As long as I live, I’ll never forget what my dad said to me at an early age. “Son, if you rent an apartment or house it’s like flushing your hard-earned money down the toilet.” Needless to say, I took these words to heart. Living on my own became a goal of mine, one that turned into reality at the age of nineteen, when I purchased a home in the San Francisco Bay Area.

My life changed drastically when I bought my first home without any financial help from anyone. It was a two-bedroom townhome about fifteen minutes south of San Francisco. I was scared to death of getting tied down to a mortgage at such a young age—it was nerve-racking to say the least. However, it was a fairly conservative strategy, putting down a larger down payment of 20 percent so the monthly payments wouldn’t strap me down. Investing in property at an early age was one of my smartest undertakings.  After two years, I sold it for a nice profit and moved to a nicer neighborhood.

After dabbling in real estate, I turned my focus to muscle cars. There were millions of nice muscle cars out there but I wanted to have so much more than just another fancy hot rod. What I yearned for was something wholly unique that would win “Best of Class” at all the premier car shows in the U.S. At the age of 21, my muscle car and matching speed boat were featured on the front cover of  the July 1975 issue of Hot Rod Magazine.

The top speed boat and muscle car with a matching maroon with flames paint job, which belonged to me, were showcased at the granddaddy of all car shows in Oakland, California. They won the top prize—best of show. I named the boat Dirty Harry and the car Sano SS. Winning “Best of Show” was the ultimate honor for the combo until I received a phone call from Hot Rod Magazine a few weeks later. A representative saw the car and boat at the car show and wanted to feature them in one of the magazine’s summer issues. Wow, what a great feeling when it hit newstands and stores in July of 1975. I’ll never forget driving in my award-winning muscle car to the lakes throughout California with matching speed boat in tow to water-ski. I made quite a spectacle cruising on the streets and highways.

Early on in my career, I knew that management was the right path to take. After all this is where the big bucks were along with once-in-a-lifetime opportunities and character building challenges. Having good communication skills, always thinking strategically, possessing excellent leadership skills and being passionate about developing a highly efficient organization was my true calling. At the age of twenty-three, I was promoted to my first management position. From that point on, I climbed the corporate ladder at nearly a record-setting pace and went on to become Vice President of IT in my early thirties.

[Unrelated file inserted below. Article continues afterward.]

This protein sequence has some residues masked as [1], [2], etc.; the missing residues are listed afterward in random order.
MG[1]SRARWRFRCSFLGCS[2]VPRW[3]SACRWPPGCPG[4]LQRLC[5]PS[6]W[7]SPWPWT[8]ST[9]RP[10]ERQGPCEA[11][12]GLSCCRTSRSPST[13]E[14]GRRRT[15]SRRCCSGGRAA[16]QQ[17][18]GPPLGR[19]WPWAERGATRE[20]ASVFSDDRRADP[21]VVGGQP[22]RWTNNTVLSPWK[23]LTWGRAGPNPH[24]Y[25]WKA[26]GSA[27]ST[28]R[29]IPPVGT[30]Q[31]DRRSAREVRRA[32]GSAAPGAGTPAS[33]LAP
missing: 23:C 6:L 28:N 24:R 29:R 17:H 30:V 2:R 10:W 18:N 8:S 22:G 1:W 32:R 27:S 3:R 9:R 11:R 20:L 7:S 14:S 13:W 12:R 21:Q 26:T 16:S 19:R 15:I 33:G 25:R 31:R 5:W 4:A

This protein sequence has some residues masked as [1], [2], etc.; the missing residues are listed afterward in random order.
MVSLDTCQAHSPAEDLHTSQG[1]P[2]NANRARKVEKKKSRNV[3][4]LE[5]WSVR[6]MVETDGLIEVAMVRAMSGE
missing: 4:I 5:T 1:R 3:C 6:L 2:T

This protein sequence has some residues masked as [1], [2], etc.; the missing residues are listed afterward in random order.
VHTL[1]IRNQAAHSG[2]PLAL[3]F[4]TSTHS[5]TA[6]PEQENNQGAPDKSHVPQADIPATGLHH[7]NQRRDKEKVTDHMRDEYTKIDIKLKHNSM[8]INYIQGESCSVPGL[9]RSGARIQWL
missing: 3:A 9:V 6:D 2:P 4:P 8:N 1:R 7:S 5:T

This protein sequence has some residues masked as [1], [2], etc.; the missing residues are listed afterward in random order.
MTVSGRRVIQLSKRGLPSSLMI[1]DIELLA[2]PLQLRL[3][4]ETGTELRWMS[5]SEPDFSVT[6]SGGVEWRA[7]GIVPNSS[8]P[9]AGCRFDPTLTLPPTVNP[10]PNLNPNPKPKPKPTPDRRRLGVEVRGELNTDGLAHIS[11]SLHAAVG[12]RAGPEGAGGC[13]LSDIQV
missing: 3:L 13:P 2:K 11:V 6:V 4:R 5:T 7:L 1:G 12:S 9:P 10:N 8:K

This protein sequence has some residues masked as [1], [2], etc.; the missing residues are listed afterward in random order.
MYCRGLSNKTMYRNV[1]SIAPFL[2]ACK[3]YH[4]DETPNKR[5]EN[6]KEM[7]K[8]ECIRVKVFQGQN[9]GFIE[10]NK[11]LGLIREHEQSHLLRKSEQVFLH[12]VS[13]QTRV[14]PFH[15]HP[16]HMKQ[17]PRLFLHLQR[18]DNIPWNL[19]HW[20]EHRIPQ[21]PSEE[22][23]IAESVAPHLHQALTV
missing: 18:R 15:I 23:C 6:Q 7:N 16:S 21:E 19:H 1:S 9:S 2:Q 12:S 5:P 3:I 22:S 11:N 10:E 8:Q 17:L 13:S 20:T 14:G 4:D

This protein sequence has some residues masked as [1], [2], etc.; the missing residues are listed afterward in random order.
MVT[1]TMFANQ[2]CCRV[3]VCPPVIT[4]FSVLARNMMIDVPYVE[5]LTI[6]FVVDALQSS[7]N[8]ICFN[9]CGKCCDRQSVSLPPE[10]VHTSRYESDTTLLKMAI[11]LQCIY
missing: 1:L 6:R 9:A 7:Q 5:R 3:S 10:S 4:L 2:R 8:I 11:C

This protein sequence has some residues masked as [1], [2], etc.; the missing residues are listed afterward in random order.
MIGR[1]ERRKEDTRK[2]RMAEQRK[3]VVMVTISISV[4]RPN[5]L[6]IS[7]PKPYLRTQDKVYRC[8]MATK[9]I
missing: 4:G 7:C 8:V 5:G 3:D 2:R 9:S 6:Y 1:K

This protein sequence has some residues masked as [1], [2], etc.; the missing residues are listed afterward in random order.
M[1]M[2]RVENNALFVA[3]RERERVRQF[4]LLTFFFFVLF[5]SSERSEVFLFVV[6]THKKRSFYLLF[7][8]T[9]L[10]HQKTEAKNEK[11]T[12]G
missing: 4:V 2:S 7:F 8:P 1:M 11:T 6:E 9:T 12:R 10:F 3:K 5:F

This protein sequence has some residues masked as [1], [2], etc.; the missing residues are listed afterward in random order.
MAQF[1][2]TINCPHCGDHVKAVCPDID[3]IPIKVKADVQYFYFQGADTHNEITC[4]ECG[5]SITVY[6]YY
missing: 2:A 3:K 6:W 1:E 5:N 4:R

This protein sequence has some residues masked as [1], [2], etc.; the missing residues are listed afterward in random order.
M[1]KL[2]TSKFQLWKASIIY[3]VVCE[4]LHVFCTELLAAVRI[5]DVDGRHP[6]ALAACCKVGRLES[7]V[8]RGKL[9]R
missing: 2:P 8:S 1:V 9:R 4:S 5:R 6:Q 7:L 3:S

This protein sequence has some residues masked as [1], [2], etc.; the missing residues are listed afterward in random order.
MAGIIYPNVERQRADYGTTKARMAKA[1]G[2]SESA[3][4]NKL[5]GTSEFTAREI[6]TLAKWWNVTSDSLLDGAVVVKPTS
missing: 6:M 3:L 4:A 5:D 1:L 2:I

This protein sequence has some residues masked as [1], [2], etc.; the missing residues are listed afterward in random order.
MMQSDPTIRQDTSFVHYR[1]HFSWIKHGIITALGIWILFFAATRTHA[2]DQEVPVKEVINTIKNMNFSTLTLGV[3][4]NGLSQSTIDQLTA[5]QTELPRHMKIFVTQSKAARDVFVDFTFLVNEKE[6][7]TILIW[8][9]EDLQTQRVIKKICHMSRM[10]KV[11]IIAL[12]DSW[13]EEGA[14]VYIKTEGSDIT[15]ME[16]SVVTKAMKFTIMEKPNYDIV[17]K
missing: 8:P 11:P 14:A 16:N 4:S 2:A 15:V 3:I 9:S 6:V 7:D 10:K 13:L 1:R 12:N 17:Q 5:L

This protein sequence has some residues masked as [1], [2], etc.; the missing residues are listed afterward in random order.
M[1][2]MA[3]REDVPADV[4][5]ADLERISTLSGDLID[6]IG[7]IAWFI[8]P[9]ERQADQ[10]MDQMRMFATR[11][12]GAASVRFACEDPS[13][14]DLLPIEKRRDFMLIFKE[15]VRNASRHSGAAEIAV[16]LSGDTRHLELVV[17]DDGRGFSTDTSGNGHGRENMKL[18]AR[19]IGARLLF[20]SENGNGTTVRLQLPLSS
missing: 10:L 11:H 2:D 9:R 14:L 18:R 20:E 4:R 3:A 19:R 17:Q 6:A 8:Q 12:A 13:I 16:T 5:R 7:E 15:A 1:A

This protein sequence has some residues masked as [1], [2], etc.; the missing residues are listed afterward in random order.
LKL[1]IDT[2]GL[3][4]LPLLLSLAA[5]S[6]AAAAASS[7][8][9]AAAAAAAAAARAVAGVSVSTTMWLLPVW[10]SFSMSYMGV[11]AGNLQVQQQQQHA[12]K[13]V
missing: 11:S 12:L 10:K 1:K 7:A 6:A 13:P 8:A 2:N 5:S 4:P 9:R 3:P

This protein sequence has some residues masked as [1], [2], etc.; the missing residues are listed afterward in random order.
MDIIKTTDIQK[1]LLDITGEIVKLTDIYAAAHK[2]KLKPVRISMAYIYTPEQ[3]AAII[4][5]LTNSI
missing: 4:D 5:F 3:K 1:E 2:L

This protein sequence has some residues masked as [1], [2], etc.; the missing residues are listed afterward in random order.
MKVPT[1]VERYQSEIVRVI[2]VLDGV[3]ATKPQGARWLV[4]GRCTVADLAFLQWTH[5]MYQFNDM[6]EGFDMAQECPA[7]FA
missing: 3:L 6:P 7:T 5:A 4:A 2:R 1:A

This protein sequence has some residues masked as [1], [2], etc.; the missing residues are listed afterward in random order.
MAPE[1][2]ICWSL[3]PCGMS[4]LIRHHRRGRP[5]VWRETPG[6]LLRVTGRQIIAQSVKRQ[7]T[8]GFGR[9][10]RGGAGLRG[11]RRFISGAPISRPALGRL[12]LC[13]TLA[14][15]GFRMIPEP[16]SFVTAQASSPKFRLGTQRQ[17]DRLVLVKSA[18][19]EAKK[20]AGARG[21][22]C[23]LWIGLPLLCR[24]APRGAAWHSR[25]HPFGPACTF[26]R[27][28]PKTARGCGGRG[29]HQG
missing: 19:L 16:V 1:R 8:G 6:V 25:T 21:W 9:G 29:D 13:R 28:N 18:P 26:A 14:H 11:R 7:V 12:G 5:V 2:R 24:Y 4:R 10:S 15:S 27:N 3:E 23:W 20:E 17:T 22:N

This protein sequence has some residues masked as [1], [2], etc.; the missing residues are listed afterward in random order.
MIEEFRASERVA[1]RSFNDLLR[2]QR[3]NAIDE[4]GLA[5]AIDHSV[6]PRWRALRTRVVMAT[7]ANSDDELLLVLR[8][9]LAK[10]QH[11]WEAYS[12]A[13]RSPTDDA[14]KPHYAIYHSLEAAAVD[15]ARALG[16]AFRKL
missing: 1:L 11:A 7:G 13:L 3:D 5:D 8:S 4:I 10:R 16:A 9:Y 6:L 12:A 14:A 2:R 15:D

By the time I reached my 38th birthday in 1992, I was financially set—a multi-millionaire. One million dollars worth of equity in property and another cool million in cash constituted success for me, at the time. I invested wisely—mostly in property, worked hard, and never put all my eggs in one basket. I made it a point to make sure there was always a steady stream of income coming in several small consulting firms—just in case that big reduction in force happened.

In 1982, my corporate job of 10 years ended abruptly—everyone was given a pink slip, including yours truly. Being unemployed for the first time in my professional life was downright scary, but having a healthy savings account and multiple sources of income to pay the mortgage and living expenses for approximately two years eased the burden considerably. In a matter of a few months, I was recruited by a large Japanese electronics company in Silicon Valley.

Once I got back into the corporate world, my goal was for the name Harris Kern to become synonymous with IT and self-discipline.  At the time, based on my research, there were many one book wonders. But that wasn’t going to cut the mustard with me. I wanted an impressive bio that would clearly stand apart from the pack, which could also be used as my resume, one that would open up any door.

My first IT related book was published in 1994 by Prentice Hall and it quickly became a best-seller.  Shortly thereafter, the president of Prentice Hall called to congratulate me and he asked me, “When are you going to write another book?” Little did he know that my mind was already actively strategizing to write a series of IT management How-to books.

I was invited to attend a conference in 1997, which was facilitated by Prentice Hall in San Diego, California.. All of the top-level publishing executives  were in attendance, including my executive editor and his boss.  My objective was to get my own imprint of books named Harris Kern’s Enterprise Computing Institute. I presented my plan to them with conviction and they agreed. Over the next few weeks we worked out the contractual issues. The imprint published its first book in the series in 1997. It worked flawlessly with dozens of new books being published under my imprint on a regular basis. Overall, I published more than 40 books with Prentice Hall and a few other publishers as well. On the Richter scale of personal success, I considered myself to be a rock star as a management consultant, author, publisher, motivational speaker, and business/individual mentor.

What makes my recipe for life so wonderful is the way I live life as a process—with a philosophy for living.  I’ve had my share of hard times, disappointments and temporary setbacks. The way they’re handled really influence our ability to recover, move on and stay on track.  For me, Discipline is key.